When a card is inserted into a card reader of a reader/writer terminal, the card is either completely inside, or approximately 1.5 centimeter of the card extends outward from the reader slot.
In FIGS. 1 and 2, the smart card portion 12 fits into a card slot of a smart card reader/writer terminal, and make electrical contact with the connections in said card slot.
The reader/writer terminal for use with the present invention can be a stand alone terminal, i.e. one that is not in communication with a remote computer. Examples are parking meters, vending machines. A user of the terminal would have a prepaid smart card with tokens or value, or credit. The prepaid card is entered into the off line terminal and "buys" time on the parking meter or, a pack of cigarettes, or whatever other item is dispensed by the vending machine. The smart card might have prepaid money value which would then be subtracted from the card, or might be of a credit card type, which would record that the value of the parking time or the item being sold is to be charged to the card owner's account. It is expected that this type of stand alone read/write terminal would probably operate mostly with prepaid cards, but it is not limited for use with prepaid cards.
The transaction would be recorded in the read/write terminal, but because the terminal is not connected to the operator's computer, the data must be transferred on a periodic basis to the computer to record the use of the machine, inventory control, and if a charge is to be made to the card owner's account. Additionally, from time to time, data or programs may be entered into the read/write terminal, e.g. change in the cost of using the parking meter or change in price of the goods being sold from the vending machine, or to include lists of cards, which have been stolen or should not be accepted.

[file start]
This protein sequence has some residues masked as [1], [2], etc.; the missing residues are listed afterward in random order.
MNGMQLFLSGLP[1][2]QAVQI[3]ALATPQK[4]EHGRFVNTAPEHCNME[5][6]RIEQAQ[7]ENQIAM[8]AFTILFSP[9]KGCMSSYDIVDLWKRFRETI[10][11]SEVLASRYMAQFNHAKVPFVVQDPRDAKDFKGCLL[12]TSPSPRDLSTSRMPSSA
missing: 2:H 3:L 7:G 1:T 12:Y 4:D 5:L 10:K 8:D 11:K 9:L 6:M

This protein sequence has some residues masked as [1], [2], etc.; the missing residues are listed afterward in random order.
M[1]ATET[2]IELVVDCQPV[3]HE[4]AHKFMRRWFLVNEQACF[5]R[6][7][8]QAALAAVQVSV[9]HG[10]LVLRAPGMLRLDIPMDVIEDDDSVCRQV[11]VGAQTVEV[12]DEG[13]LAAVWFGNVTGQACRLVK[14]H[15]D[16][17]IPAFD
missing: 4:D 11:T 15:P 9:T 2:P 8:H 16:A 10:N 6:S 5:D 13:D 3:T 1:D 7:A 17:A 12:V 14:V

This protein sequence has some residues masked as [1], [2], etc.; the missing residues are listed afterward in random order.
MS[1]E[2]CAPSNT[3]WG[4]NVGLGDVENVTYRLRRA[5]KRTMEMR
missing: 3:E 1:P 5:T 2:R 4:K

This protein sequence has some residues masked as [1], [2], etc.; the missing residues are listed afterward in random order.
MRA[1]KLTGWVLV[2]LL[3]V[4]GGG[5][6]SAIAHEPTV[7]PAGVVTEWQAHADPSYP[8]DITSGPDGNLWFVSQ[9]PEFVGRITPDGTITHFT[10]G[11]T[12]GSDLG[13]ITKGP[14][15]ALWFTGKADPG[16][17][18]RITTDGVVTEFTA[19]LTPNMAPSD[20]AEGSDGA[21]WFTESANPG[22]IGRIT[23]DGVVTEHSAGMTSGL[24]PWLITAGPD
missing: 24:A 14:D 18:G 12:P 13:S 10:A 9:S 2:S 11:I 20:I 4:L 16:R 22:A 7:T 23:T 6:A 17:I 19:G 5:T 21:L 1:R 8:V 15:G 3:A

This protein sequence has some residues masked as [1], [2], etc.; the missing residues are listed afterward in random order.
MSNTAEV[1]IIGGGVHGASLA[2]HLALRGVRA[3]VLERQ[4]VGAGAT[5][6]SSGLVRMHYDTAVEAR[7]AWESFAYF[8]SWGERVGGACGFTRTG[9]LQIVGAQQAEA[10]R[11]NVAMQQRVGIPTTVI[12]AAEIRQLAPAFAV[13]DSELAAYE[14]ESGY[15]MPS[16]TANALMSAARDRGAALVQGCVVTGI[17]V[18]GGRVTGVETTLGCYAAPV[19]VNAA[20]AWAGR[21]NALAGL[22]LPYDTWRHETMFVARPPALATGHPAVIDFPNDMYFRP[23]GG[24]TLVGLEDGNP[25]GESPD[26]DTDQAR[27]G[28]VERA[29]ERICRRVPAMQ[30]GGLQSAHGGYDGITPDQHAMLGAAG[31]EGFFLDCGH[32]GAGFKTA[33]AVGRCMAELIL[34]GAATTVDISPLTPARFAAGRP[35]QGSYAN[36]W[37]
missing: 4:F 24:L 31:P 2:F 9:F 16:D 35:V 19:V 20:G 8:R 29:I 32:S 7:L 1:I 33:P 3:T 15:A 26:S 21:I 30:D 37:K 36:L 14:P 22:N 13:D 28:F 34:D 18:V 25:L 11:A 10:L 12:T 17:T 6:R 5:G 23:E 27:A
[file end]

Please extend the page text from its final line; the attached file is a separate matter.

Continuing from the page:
One end 16 of the card portion 12 is inserted into the card slot of the read/write terminal and the card 12 would slide into the slot. Extending from the opposite end 18 of the card portion 12 is a housing 20 having a slot therein 22 with electrical contacts 24 at one end 26 to receive a PCMCIA card 30 shown schematically with an arrow pointing to be inserted into the slot 22.
Contacts 34 on the PCMCIA card 30 are made with the contacts 24 on the housing 20. The slot 22 inside the housing is provided with the mechanical size and slots to accept and securely hold the card 30 in the housing 20.
The standards for PCMCIA cards both electrical and mechanical are defined by the Personal Computer Memory Card International Association, 1030 East Duane Avenue, Sunneyvale, Calif. 94086. PCMCIA standard release 1.0-2.1 lists three types of PCMCIA cards type I, type II, and type III. All of the cards use the same electrical interface, although type I card is 3.3 mm thick, type II card is 5.0 mm thick, and type III card is 10.5 mm thick. At the present time, it is the type II and the type III cards are used for I/O features, although the invention is not limited to any particular type of PCMCIA card. Approximately 215 companies supply the various PCMCIA cards and accessories including memory cards, modem cards, wireless modem cards. Lists of these companies are in the publications from the Association.
FIG. 3 is a block diagram showing electrical connections between the contacts 14 on the smart card portion 12 and the contacts 24 on the PCMCIA slot 20.